Group Title: House document / 51st Congress, 1st session ; Executive Document no. 61.
Title: Survey of Sarasota Bay, Florida. Letter from the secretary of war, transmitting reports upon the preliminary examination and survye of Sarasota Bay, Florida
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Title: Survey of Sarasota Bay, Florida. Letter from the secretary of war, transmitting reports upon the preliminary examination and survye of Sarasota Bay, Florida
Series Title: House document 51st Congress, 1st session
Physical Description: 7 p. : fold. map ;
Language: English
Publisher: U.S. G.P.O.
Place of Publication: Washington
Publication Date: 1890
 Subjects
Subject: Sarasota Bay (Fla.)   ( lcsh )
Spatial Coverage: United States -- Florida -- Sarasota -- Sarasota Bay
 Notes
General Note: December 18,1889-Referred to the Committee on Rivers and Harbors and ordered to be printed.
Funding: House document (United States. Congress. House) ;
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Bibliographic ID: UF00004572
Volume ID: VID00001
Source Institution: University of Florida
Rights Management: All rights reserved by the source institution and holding location.
Resource Identifier: notis - AAA5791
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51ST CONGRESS, HOUSE OF REPRESENTATIVES. Ex. DOC.
1st Session. No. 61.




SURVEY OF SARASOTA BAY, FLORIDA,



LETTER
FROM

THE SECRETARY OF WAR,
TRANSMITTING
Reports upon the preliminary examination and survey of Sarasota Bay,
Florida.


DECEMBER 18, 1889.-Referred to the Committee on Rivers and Harbors and ordered
to be printed.


WAR DEPARTMENT,
Washington City, December 16, 1889.
The Secretary of War has the honor to transmit to the House of Rep-
resentatives, in compliance with the requirements of the river and har-
bor act of August 11, 1888, a letter from the Chief of Engineers, together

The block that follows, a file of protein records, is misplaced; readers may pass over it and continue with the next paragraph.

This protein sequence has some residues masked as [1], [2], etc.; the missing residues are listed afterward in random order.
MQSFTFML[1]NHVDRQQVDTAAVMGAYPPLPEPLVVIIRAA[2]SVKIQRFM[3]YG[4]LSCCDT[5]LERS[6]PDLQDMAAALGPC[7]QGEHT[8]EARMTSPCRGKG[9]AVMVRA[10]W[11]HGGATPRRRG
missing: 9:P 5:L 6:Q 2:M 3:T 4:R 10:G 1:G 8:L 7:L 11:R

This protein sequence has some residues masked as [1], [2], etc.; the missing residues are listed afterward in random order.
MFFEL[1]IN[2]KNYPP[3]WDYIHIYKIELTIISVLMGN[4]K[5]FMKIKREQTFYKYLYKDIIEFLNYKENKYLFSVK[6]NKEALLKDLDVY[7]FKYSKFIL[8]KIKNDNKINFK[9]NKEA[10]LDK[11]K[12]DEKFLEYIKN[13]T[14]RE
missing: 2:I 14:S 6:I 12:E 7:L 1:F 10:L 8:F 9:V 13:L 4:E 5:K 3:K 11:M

with the report of Captain W. M. Black, Corps of Engineers, upon the
survey of Sarasota Bay, Florida, and a copy of his report upon the
preliminary examination of the same.
r REDFIELD PROCTOR,
Secretary of War.
The SPEAKER OF THE HOUSE OF REPRESENTATIVES.



OFFICE OF THE CHIEF OF ENGINEERS,
UNITED STATES ARMY,
Washington, D. C., December 13, 1889.
SIR: I have the honor to submit herewith a copy of the report upon
the survey of Sarasota Bay, Florida, dated November 27, 1889, made
under the direction of Capt. W. M. Black, Corps of Engineers, to com-
ply with the requirements of the river and harbor act of August 11,
1888, and accompanying map.
A copy of the report upon the preliminary examination of the locality
dated February 8, 1889, is also herewith.
The survey included only the portions of the bay in which the chan-
nel depth was less than 5 feet, viz, at Palma Sola Pass, at Long Bar
south of,Longboat Inlet, and between the north edge of the Mangroves
and Casey's Pass.







2 SURVEY OF SARASOTA BAY, FLORIDA.

The I roposed improvement contemplates the opening of a channel 5
feet deep and 100 feet wide through Sarasota Bay from Tampa Bay to